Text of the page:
Is the grass always greener?
Wed, 08/12/2009 - 10:24am | by mides
Is the grass always greener? In the United States we are usually challenged to use local examples of what a good transportation network looks like. Even NYC and Portland, two usual suspects, have their varied issues. David Lazarus at the LA Times thinks:
I hate to be cynical, but I simply can't imagine political leaders at the local, state or federal level telling voters that they support a big increase in gas taxes, sky-high parking fees and high-density neighborhoods.
So don't hold your breath for a public transportation system that rivals what our friends abroad enjoy. It's not going to happen -- at least not until a majority of us agree that we're prepared to accept the trade-offs necessary to bring about such a wholesale change in how we live and travel.
I am more hopeful that quality of life issues will push this issue and make it relevant for all of us. Imagining a different way of life really is not that much to ask.
Brian Taylor, director of UCLA's Institute of Transportation Studies, said the hardest part isn't constructing the infrastructure for a world-class public transit system. It's creating the necessary incentives to get Americans out of their cars.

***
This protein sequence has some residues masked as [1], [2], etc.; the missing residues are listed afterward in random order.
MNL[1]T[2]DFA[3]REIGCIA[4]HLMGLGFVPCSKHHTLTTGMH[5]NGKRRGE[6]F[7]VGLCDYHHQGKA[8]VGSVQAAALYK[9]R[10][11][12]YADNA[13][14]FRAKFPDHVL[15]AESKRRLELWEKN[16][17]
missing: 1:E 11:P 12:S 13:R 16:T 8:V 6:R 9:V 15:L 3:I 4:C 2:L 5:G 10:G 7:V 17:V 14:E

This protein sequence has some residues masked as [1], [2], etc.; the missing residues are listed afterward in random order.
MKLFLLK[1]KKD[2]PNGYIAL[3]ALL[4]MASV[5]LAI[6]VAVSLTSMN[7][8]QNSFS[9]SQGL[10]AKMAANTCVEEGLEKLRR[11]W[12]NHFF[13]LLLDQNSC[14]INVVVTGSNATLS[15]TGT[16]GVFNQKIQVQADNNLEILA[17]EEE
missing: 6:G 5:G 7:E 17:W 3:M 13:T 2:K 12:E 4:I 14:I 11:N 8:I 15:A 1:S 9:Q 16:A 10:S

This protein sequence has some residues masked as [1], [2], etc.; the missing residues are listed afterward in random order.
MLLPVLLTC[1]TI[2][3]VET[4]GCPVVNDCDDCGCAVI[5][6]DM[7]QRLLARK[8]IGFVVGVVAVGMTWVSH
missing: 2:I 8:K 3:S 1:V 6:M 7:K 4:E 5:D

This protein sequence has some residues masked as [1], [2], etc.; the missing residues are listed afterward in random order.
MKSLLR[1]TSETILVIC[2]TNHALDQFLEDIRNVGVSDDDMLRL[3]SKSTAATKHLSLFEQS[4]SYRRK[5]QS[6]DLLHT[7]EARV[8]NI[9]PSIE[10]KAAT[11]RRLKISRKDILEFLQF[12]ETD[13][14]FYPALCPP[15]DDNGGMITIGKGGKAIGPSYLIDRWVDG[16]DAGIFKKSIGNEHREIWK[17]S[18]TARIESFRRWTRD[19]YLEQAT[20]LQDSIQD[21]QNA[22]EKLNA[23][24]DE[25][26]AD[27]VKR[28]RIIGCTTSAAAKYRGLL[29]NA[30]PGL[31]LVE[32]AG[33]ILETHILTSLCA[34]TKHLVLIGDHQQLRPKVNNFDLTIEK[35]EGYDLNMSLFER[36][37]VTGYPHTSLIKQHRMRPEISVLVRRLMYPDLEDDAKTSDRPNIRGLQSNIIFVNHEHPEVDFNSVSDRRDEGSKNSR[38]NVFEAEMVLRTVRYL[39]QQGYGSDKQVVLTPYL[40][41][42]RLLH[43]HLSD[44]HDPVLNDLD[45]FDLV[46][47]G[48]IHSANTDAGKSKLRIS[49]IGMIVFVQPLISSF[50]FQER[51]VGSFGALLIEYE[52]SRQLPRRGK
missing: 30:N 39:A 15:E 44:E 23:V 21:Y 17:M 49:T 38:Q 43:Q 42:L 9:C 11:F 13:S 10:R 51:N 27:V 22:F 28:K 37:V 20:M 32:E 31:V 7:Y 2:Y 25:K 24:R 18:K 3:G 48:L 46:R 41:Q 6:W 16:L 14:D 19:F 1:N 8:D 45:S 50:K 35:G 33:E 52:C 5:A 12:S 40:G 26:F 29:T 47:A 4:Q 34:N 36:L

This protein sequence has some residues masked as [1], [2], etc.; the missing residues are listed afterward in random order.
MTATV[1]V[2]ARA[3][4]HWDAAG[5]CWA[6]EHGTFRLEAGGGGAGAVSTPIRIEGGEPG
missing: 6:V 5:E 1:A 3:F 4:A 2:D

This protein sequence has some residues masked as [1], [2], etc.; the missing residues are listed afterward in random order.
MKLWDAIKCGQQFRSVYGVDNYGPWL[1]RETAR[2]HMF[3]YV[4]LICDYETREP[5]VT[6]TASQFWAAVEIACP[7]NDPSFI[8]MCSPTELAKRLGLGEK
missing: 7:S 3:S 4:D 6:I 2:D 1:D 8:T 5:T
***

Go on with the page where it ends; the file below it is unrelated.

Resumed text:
New York demonstrates the viability of this notion. Who'd even consider the hassles of driving and parking in Manhattan when you can take the subway instead?
Taylor also believes that gas taxes need to go way up, with much of the money used to fund transit resources. Higher prices at the pump could be offset by a modest reduction in sales taxes.
We realistically can't make every town, neighborhood, and city in America look like NYC. Instead we need to understand community priorities while having an infill process to create higher densities (not always height) to support transit. I see plenty of opportunities for the Twin Cities and the region in regards to a comprehensive transit network that will actually work for its residents.